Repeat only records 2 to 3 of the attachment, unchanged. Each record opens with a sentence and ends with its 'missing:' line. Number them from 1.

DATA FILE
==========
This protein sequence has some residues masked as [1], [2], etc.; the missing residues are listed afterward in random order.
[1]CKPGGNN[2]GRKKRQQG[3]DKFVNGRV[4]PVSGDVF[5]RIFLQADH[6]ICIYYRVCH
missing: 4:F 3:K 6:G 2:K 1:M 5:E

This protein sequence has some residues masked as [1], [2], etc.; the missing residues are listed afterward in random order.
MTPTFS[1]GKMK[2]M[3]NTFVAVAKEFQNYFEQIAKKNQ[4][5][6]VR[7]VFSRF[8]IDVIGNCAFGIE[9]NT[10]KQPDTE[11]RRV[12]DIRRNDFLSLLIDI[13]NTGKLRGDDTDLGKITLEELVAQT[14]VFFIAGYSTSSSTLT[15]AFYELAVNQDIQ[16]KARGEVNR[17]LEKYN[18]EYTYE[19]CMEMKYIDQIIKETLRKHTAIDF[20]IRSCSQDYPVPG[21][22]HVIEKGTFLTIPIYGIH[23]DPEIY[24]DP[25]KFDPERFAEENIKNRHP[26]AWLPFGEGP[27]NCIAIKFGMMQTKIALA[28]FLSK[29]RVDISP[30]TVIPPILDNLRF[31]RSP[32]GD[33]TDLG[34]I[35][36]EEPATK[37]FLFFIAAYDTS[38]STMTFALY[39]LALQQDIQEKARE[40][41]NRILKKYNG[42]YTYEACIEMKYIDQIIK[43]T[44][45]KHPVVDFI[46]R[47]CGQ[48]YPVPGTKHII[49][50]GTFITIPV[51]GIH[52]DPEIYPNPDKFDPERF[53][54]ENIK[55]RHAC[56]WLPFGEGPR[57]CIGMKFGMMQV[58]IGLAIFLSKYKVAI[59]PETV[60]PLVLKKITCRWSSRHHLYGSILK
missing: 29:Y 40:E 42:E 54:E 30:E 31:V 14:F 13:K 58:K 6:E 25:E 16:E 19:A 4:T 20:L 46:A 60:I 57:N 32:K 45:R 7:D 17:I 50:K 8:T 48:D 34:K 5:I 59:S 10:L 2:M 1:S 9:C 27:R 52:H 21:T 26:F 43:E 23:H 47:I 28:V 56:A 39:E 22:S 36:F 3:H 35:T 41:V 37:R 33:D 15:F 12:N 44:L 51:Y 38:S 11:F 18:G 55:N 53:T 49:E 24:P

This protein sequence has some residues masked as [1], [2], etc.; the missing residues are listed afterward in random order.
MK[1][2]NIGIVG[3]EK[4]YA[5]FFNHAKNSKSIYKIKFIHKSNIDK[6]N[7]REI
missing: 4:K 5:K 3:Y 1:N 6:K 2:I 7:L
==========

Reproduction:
This protein sequence has some residues masked as [1], [2], etc.; the missing residues are listed afterward in random order.
MTPTFS[1]GKMK[2]M[3]NTFVAVAKEFQNYFEQIAKKNQ[4][5][6]VR[7]VFSRF[8]IDVIGNCAFGIE[9]NT[10]KQPDTE[11]RRV[12]DIRRNDFLSLLIDI[13]NTGKLRGDDTDLGKITLEELVAQT[14]VFFIAGYSTSSSTLT[15]AFYELAVNQDIQ[16]KARGEVNR[17]LEKYN[18]EYTYE[19]CMEMKYIDQIIKETLRKHTAIDF[20]IRSCSQDYPVPG[21][22]HVIEKGTFLTIPIYGIH[23]DPEIY[24]DP[25]KFDPERFAEENIKNRHP[26]AWLPFGEGP[27]NCIAIKFGMMQTKIALA[28]FLSK[29]RVDISP[30]TVIPPILDNLRF[31]RSP[32]GD[33]TDLG[34]I[35][36]EEPATK[37]FLFFIAAYDTS[38]STMTFALY[39]LALQQDIQEKARE[40][41]NRILKKYNG[42]YTYEACIEMKYIDQIIK[43]T[44][45]KHPVVDFI[46]R[47]CGQ[48]YPVPGTKHII[49][50]GTFITIPV[51]GIH[52]DPEIYPNPDKFDPERF[53][54]ENIK[55]RHAC[56]WLPFGEGPR[57]CIGMKFGMMQV[58]IGLAIFLSKYKVAI[59]PETV[60]PLVLKKITCRWSSRHHLYGSILK
missing: 29:Y 40:E 42:E 54:E 30:E 31:V 14:F 13:K 58:K 6:E 25:E 16:E 19:A 4:T 20:L 46:A 60:I 57:N 32:K 45:R 7:D 17:I 50:K 8:T 48:D 34:K 5:I 59:S 10:L 2:M 1:S 9:C 27:R 52:H 21:T 26:F 43:E 23:H 47:I 28:V 56:A 39:E 22:S 36:F 3:H 35:T 41:V 37:R 33:D 15:F 12:N 44:L 51:Y 38:S 11:F 18:G 55:N 53:T 49:E 24:P

This protein sequence has some residues masked as [1], [2], etc.; the missing residues are listed afterward in random order.
MK[1][2]NIGIVG[3]EK[4]YA[5]FFNHAKNSKSIYKIKFIHKSNIDK[6]N[7]REI
missing: 4:K 5:K 3:Y 1:N 6:K 2:I 7:L